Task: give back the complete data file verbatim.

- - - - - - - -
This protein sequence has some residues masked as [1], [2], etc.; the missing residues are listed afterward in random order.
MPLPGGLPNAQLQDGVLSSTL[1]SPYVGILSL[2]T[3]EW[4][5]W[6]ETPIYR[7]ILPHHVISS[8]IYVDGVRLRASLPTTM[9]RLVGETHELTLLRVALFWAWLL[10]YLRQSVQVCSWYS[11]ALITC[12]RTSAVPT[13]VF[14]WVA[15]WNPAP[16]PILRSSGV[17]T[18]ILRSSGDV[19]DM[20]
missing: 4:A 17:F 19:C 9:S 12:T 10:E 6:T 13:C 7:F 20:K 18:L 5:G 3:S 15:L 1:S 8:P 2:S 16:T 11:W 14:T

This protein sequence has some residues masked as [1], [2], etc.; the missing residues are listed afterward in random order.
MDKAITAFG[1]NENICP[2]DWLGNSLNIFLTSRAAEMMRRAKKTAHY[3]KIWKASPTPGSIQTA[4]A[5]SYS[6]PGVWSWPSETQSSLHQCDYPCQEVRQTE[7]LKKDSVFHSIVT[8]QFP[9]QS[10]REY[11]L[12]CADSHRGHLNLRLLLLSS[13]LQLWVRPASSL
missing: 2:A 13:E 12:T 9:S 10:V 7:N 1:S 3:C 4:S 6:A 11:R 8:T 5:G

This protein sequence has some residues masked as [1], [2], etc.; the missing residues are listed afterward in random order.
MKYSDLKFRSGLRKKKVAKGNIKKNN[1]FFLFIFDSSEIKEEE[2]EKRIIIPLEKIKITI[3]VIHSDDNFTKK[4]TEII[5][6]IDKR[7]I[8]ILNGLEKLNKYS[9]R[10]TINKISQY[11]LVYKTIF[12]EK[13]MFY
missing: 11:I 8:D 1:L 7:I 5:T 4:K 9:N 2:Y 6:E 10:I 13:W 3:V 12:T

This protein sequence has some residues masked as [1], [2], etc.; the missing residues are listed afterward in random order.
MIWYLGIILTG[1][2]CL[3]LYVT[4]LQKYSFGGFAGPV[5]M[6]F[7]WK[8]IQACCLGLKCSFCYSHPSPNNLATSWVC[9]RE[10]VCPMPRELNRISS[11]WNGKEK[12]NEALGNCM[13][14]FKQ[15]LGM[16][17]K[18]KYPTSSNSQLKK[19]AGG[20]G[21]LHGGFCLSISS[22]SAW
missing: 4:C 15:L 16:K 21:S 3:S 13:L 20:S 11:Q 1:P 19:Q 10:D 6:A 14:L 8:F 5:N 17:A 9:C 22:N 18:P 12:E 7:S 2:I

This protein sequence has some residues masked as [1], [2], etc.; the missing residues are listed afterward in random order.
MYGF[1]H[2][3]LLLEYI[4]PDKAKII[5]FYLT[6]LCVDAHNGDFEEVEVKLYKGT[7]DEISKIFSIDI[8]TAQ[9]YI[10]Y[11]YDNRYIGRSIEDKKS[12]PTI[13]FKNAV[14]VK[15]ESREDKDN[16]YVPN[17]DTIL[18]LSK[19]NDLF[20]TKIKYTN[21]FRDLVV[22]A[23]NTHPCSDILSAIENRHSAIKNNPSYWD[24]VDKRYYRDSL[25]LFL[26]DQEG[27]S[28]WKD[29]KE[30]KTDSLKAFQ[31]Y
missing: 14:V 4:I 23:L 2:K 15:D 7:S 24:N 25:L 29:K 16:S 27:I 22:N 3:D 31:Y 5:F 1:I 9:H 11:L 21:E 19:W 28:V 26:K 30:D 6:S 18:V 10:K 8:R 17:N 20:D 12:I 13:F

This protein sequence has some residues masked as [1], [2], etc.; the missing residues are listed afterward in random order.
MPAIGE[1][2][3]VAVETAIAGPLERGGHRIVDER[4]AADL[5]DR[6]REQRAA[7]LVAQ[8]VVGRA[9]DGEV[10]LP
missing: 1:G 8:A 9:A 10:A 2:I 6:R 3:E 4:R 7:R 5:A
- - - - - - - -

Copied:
This protein sequence has some residues masked as [1], [2], etc.; the missing residues are listed afterward in random order.
MPLPGGLPNAQLQDGVLSSTL[1]SPYVGILSL[2]T[3]EW[4][5]W[6]ETPIYR[7]ILPHHVISS[8]IYVDGVRLRASLPTTM[9]RLVGETHELTLLRVALFWAWLL[10]YLRQSVQVCSWYS[11]ALITC[12]RTSAVPT[13]VF[14]WVA[15]WNPAP[16]PILRSSGV[17]T[18]ILRSSGDV[19]DM[20]
missing: 4:A 17:F 19:C 9:S 12:T 10:E 6:T 13:C 7:F 20:K 18:L 5:G 3:S 15:L 1:S 8:P 2:S 16:T 11:W 14:T

This protein sequence has some residues masked as [1], [2], etc.; the missing residues are listed afterward in random order.
MDKAITAFG[1]NENICP[2]DWLGNSLNIFLTSRAAEMMRRAKKTAHY[3]KIWKASPTPGSIQTA[4]A[5]SYS[6]PGVWSWPSETQSSLHQCDYPCQEVRQTE[7]LKKDSVFHSIVT[8]QFP[9]QS[10]REY[11]L[12]CADSHRGHLNLRLLLLSS[13]LQLWVRPASSL
missing: 2:A 13:E 12:T 9:S 10:V 7:N 1:S 3:C 4:S 6:A 11:R 8:T 5:G

This protein sequence has some residues masked as [1], [2], etc.; the missing residues are listed afterward in random order.
MKYSDLKFRSGLRKKKVAKGNIKKNN[1]FFLFIFDSSEIKEEE[2]EKRIIIPLEKIKITI[3]VIHSDDNFTKK[4]TEII[5][6]IDKR[7]I[8]ILNGLEKLNKYS[9]R[10]TINKISQY[11]LVYKTIF[12]EK[13]MFY
missing: 11:I 8:D 1:L 7:I 5:T 4:K 9:N 2:Y 6:E 10:I 13:W 3:V 12:T

This protein sequence has some residues masked as [1], [2], etc.; the missing residues are listed afterward in random order.
MIWYLGIILTG[1][2]CL[3]LYVT[4]LQKYSFGGFAGPV[5]M[6]F[7]WK[8]IQACCLGLKCSFCYSHPSPNNLATSWVC[9]RE[10]VCPMPRELNRISS[11]WNGKEK[12]NEALGNCM[13][14]FKQ[15]LGM[16][17]K[18]KYPTSSNSQLKK[19]AGG[20]G[21]LHGGFCLSISS[22]SAW
missing: 4:C 15:L 16:K 21:S 3:S 13:L 20:S 11:Q 1:P 19:Q 10:D 6:A 14:L 8:F 5:N 17:A 9:C 22:N 18:P 12:E 7:S 2:I

This protein sequence has some residues masked as [1], [2], etc.; the missing residues are listed afterward in random order.
MYGF[1]H[2][3]LLLEYI[4]PDKAKII[5]FYLT[6]LCVDAHNGDFEEVEVKLYKGT[7]DEISKIFSIDI[8]TAQ[9]YI[10]Y[11]YDNRYIGRSIEDKKS[12]PTI[13]FKNAV[14]VK[15]ESREDKDN[16]YVPN[17]DTIL[18]LSK[19]NDLF[20]TKIKYTN[21]FRDLVV[22]A[23]NTHPCSDILSAIENRHSAIKNNPSYWD[24]VDKRYYRDSL[25]LFL[26]DQEG[27]S[28]WKD[29]KE[30]KTDSLKAFQ[31]Y
missing: 14:V 4:I 23:L 2:K 15:D 7:S 24:N 25:L 29:K 16:S 27:I 22:N 3:D 31:Y 5:F 1:I 9:H 11:L 21:E 19:W 28:V 26:K 30:D 6:S 18:V 10:K 8:R 17:N 20:D 12:I 13:F

This protein sequence has some residues masked as [1], [2], etc.; the missing residues are listed afterward in random order.
MPAIGE[1][2][3]VAVETAIAGPLERGGHRIVDER[4]AADL[5]DR[6]REQRAA[7]LVAQ[8]VVGRA[9]DGEV[10]LP
missing: 1:G 8:A 9:A 10:A 2:I 6:R 3:E 4:R 7:R 5:A